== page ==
Sex & gender are commonly considered to be some of the most straightforward characteristics about a person. However, as you can see, society’s insistence that everyone is strictly “male” or “female” ignores the more nuanced way that many people define themselves. As potential doctors, teachers, co-workers, family members, friends, or romantic partners of individuals who do not fit into the gender binary, it’s important to recognize that sex & gender are not always as simple as we’ve been led to believe.

Education can be a powerful first step in creating change because it challenges false beliefs in a rather objective, logical, and emotionally-removed way. But what more can be done in our daily lives?

Stand up against discrimination or hate when you see it. Refuse to accept behavior that makes a “freak” out of someone, whether that behavior is quietly staring or publicly asking about someone’s genitals. Remain aware that a person’s preferred name may not match their legal name and their preferred pronoun may not match the pronoun you might automatically assign to them. Remember that it’s always okay to ask what a person prefers, and when that’s not possible, aim for gender neutral language. (Changing your language can sometimes be difficult, but I’ve learned that most people are very understanding as long as honest effort is being made.)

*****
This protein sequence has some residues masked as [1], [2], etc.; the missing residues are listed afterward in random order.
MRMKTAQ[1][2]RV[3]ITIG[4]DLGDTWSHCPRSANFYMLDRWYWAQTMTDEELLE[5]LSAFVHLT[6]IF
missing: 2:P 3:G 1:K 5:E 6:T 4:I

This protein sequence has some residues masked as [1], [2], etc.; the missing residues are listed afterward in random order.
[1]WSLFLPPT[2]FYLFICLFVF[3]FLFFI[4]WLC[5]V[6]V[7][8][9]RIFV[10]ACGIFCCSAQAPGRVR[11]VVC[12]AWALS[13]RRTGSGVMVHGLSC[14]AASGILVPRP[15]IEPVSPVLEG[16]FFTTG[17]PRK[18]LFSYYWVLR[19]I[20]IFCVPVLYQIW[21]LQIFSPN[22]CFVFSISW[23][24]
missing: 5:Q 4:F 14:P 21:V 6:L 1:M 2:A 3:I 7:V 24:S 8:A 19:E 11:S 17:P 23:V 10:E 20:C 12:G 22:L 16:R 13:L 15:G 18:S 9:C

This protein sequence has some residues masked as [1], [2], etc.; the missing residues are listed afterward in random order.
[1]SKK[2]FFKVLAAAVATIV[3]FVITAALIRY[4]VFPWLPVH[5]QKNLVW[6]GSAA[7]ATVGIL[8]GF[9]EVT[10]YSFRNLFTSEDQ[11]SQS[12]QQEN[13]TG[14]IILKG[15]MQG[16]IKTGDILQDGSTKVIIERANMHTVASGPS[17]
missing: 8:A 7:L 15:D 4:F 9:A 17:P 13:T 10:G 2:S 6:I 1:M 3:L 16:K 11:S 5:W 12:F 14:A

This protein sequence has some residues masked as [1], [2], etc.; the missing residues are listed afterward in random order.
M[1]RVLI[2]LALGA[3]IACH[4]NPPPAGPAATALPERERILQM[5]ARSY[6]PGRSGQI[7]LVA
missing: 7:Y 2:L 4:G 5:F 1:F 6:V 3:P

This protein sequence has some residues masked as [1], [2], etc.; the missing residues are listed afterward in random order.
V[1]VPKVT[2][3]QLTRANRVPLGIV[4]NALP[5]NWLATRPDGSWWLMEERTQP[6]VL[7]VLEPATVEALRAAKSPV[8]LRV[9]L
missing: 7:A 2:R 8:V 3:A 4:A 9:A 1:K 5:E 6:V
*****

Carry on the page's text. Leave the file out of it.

In the end, it all boils down to one little word: Respect.

Sex vs. Gender (Part One)

For many people, the words “sex” and “gender” are interchangeable. Scientifically, they are very different and much more complex than many people are aware of. Despite what public restrooms would lead us to believe, we simply cannot categorize people into two neat little boxes. A person’s gender and sex may or may not match. And, as we learned with sexual orientation, binaries (though socially ingrained) are much too restrictive for what occurs in reality.